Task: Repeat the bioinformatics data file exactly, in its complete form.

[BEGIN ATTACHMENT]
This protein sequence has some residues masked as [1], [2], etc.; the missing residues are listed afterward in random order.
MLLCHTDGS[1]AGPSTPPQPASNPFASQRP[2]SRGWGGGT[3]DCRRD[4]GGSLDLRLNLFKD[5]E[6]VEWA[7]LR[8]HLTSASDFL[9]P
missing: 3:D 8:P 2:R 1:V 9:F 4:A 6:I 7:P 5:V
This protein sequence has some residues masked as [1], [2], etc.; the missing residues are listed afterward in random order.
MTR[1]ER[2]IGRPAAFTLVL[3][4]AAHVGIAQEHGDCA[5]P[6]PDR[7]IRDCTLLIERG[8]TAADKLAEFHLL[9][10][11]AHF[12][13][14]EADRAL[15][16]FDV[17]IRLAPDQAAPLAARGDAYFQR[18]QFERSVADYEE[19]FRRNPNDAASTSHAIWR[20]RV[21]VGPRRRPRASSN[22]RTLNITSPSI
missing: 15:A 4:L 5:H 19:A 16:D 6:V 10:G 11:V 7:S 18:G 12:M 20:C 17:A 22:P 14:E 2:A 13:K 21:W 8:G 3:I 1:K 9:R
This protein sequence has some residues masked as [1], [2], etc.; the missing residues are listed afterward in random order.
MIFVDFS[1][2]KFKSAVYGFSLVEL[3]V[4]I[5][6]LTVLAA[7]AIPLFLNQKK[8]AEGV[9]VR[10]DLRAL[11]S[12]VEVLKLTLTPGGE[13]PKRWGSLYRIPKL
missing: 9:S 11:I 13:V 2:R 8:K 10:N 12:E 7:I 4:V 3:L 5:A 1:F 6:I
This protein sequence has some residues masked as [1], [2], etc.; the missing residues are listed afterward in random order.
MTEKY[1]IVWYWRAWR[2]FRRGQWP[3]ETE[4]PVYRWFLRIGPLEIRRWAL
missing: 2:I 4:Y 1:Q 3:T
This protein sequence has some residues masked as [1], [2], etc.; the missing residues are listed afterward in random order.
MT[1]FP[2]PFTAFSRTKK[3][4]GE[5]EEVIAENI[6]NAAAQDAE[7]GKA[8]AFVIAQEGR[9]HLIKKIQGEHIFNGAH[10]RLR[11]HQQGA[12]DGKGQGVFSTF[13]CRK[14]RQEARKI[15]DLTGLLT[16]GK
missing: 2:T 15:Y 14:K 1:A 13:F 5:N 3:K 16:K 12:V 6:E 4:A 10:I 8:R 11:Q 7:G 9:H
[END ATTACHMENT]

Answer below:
This protein sequence has some residues masked as [1], [2], etc.; the missing residues are listed afterward in random order.
MLLCHTDGS[1]AGPSTPPQPASNPFASQRP[2]SRGWGGGT[3]DCRRD[4]GGSLDLRLNLFKD[5]E[6]VEWA[7]LR[8]HLTSASDFL[9]P
missing: 3:D 8:P 2:R 1:V 9:F 4:A 6:I 7:P 5:V
This protein sequence has some residues masked as [1], [2], etc.; the missing residues are listed afterward in random order.
MTR[1]ER[2]IGRPAAFTLVL[3][4]AAHVGIAQEHGDCA[5]P[6]PDR[7]IRDCTLLIERG[8]TAADKLAEFHLL[9][10][11]AHF[12][13][14]EADRAL[15][16]FDV[17]IRLAPDQAAPLAARGDAYFQR[18]QFERSVADYEE[19]FRRNPNDAASTSHAIWR[20]RV[21]VGPRRRPRASSN[22]RTLNITSPSI
missing: 15:A 4:L 5:H 19:A 16:D 6:V 10:G 11:V 7:S 18:G 12:M 20:C 17:A 22:P 14:E 2:A 13:K 21:W 8:G 3:I 1:K 9:R
This protein sequence has some residues masked as [1], [2], etc.; the missing residues are listed afterward in random order.
MIFVDFS[1][2]KFKSAVYGFSLVEL[3]V[4]I[5][6]LTVLAA[7]AIPLFLNQKK[8]AEGV[9]VR[10]DLRAL[11]S[12]VEVLKLTLTPGGE[13]PKRWGSLYRIPKL
missing: 9:S 11:I 13:V 2:R 8:K 10:N 12:E 7:I 4:V 3:L 5:A 1:F 6:I
This protein sequence has some residues masked as [1], [2], etc.; the missing residues are listed afterward in random order.
MTEKY[1]IVWYWRAWR[2]FRRGQWP[3]ETE[4]PVYRWFLRIGPLEIRRWAL
missing: 2:I 4:Y 1:Q 3:T
This protein sequence has some residues masked as [1], [2], etc.; the missing residues are listed afterward in random order.
MT[1]FP[2]PFTAFSRTKK[3][4]GE[5]EEVIAENI[6]NAAAQDAE[7]GKA[8]AFVIAQEGR[9]HLIKKIQGEHIFNGAH[10]RLR[11]HQQGA[12]DGKGQGVFSTF[13]CRK[14]RQEARKI[15]DLTGLLT[16]GK
missing: 2:T 15:Y 14:K 1:A 13:F 5:N 3:K 16:K 12:V 6:E 4:A 10:I 8:R 11:Q 7:G 9:H